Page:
stat.deletions {ANTs} | R Documentation |

Perfoms a knockout analysis according to specific vertex attributes and a specific percentage of nodes to delete

```
stat.deletions(
M,
attr,
target,
ndel,
nsim,
weighted = TRUE,
shortest.weight = FALSE,
normalization = FALSE,
directed = TRUE,
out = TRUE,
progress = TRUE,
return.mat = FALSE
)
```

`M` |
a square adjacency M. |

`attr` |
a vector of categorical (factor or character) or numeric (continuous) attributes of the nodes. The vector must have the same length and order as the nodes in the square adjacency matrix 'M'. |

`target` |
Indicates the nodes that will be the target of deletion. If the argument 'attr' is categorical, then 'target' indicates the attribute of the node target of deletion. If the argument 'attr' is numeric, then 'target' can take one of two character elements 1) 'decreasing' or 2) 'increasing' indicating whether the target of deletions are nodes with the greatest or lowest attribute's values respectively. |

`ndel` |
an integer indicating the number of deletions to perform in each simulation. |

`nsim` |
an integer indicating the number of simulations, |

`weighted` |
if |

`shortest.weight` |
if |

`normalization` |
normalizes the weights of the links i.e. divides them by the average strength of the network. Argument normalization can't be TRUE when argument weighted is FALSE. |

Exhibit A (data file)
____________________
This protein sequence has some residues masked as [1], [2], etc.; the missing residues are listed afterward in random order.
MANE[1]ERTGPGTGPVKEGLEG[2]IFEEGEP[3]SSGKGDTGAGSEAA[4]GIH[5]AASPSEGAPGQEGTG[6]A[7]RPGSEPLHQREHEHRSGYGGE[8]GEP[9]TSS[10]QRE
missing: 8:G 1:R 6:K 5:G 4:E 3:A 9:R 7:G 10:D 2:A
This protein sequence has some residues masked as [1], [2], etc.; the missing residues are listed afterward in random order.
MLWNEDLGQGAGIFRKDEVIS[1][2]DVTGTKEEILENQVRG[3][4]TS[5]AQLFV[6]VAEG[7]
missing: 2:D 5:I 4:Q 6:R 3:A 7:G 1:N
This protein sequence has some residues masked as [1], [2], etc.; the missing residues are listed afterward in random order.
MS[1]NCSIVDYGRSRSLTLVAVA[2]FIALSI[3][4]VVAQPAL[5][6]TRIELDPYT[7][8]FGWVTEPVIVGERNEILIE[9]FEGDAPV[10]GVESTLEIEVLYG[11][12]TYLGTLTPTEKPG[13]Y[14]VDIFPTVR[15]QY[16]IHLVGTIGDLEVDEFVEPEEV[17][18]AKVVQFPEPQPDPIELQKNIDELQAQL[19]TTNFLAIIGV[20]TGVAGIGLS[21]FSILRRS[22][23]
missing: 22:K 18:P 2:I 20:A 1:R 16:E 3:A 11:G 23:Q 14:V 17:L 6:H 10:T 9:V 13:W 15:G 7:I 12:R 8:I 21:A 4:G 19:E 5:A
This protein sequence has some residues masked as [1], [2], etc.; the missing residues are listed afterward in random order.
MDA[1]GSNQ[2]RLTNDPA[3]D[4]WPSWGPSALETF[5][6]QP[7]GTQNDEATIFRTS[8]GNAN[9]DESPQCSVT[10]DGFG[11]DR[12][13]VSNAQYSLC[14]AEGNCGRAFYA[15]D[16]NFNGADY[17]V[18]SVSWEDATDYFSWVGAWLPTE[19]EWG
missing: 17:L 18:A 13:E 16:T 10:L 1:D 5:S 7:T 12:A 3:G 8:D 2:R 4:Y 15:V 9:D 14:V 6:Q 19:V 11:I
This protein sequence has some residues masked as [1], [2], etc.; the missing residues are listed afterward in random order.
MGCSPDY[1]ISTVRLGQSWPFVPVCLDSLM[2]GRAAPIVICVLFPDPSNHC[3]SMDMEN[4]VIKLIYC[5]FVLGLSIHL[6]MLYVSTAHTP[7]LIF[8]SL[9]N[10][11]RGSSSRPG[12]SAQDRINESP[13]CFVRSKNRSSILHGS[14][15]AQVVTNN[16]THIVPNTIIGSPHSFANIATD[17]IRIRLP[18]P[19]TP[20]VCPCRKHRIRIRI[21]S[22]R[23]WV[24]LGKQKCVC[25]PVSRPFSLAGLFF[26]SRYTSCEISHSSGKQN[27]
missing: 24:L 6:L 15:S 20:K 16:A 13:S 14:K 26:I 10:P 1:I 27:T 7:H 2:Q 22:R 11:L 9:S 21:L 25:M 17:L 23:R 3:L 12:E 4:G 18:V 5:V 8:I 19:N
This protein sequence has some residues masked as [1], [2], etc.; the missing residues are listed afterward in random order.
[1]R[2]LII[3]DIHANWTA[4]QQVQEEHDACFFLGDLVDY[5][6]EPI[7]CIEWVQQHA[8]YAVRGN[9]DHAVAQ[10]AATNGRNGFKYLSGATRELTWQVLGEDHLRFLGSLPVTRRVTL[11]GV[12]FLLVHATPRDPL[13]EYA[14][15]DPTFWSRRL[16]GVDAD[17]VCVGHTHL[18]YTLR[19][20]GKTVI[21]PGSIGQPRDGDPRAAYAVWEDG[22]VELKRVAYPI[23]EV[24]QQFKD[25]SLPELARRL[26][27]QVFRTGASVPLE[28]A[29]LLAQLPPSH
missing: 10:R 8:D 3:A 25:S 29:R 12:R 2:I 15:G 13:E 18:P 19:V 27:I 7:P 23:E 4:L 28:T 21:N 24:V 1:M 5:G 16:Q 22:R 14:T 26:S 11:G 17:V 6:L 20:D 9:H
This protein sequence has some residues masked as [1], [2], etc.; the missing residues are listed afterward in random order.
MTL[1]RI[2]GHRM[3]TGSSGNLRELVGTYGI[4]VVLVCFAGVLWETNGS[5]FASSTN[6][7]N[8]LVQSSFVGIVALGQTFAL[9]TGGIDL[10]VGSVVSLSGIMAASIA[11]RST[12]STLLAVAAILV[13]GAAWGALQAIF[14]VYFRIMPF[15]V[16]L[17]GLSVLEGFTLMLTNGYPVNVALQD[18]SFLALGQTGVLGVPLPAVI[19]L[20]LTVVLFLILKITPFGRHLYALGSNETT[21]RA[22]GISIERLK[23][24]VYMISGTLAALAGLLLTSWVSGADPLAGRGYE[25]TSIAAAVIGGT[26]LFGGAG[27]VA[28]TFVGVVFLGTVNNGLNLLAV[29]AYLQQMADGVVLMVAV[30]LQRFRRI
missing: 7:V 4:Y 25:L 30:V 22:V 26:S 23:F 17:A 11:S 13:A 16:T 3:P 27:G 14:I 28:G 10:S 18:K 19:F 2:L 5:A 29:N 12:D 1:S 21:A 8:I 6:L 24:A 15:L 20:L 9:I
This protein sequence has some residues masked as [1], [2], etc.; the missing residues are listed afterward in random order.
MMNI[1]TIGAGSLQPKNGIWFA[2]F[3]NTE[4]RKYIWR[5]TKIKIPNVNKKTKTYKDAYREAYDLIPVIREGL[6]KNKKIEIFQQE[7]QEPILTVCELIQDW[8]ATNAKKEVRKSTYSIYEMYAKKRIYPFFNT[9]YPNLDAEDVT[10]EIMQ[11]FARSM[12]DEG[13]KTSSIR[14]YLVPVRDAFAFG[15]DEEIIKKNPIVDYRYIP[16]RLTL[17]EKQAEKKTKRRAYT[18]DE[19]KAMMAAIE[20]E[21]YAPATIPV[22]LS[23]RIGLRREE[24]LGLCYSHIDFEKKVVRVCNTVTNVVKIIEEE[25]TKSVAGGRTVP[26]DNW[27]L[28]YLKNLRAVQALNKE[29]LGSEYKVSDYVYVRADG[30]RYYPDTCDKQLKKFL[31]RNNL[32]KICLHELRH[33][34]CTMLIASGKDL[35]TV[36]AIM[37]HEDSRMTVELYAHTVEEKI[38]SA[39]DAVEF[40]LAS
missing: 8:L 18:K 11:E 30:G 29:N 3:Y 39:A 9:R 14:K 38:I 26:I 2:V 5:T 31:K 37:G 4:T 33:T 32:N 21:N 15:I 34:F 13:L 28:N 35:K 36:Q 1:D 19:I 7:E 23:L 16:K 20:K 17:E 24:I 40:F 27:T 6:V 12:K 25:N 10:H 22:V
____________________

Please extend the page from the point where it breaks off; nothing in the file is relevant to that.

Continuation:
`directed` |
if |

`out` |
if |

`progress` |
a boolean if |

`return.mat` |
a boolean if |

Knockout analysis allows the study of resilience properties of networks when specific nodes are removed. It is usually compared with random deletions.

A list of two elements:

The first element is the diameter of the network according to the option specified (weighted or not, directed or not, through lowest weights or greatest weights)

The second element is the geodesic distances between all nodes according to the option specified (weighted or not, directed or not, through lowest weights or greatest weights)

Sebastian Sosa, Ivan Puga-Gonzalez.

Lusseau D. 2003. The emergent properties of a dolphin social network. Proceedings of the Royal Society of London Series B: Biological Sciences 270(Suppl 2):S186-S188.

Manno TG. 2008. Social networking in the Columbian ground squirrel, Spermophilus columbianus. Animal Behaviour 75(4):1221-1228.

Kanngiesser P, Sueur C, Riedl K, Grossmann J, Call J. 2011. Grooming network cohesion and the role of individuals in a captive chimpanzee group. American journal of primatology 73(8):758-767.

Sosa S. 2014. Structural Architecture of the Social Network of a Non-Human Primate (Macaca sylvanus): A Study of Its Topology in La Foret des Singes, Rocamadour. Folia Primatologica 85(3):154-163.

Sosa, S. (2018). Social Network Analysis, *in*: Encyclopedia of Animal Cognition and Behavior. Springer.

```
# Simulating data
m <- matrix(sample(c(0:5), 50 * 50, TRUE), 50, 50)
diag(m) <- 0
mb <- mat.binaryzation(m)
# Weighted categorical attribute example
attr <- sample(c("a", "b"), 50, TRUE)
t <- stat.deletions(m, attr = attr, target = "a", nsim = 2, ndel = 10)
t <- stat.deletions(mb, attr = attr, target = "a", nsim = 2, ndel = 10)
# continous attribute example
attr <- c(sample(c(1:10), 50, TRUE))
t <- stat.deletions(m, attr = attr, target = "decreasing", nsim = 2, ndel = 4)
t <- stat.deletions(mb, attr = attr, target = "decreasing", nsim = 2, ndel = 4)
```

[Package *ANTs* version 0.0.16 Index]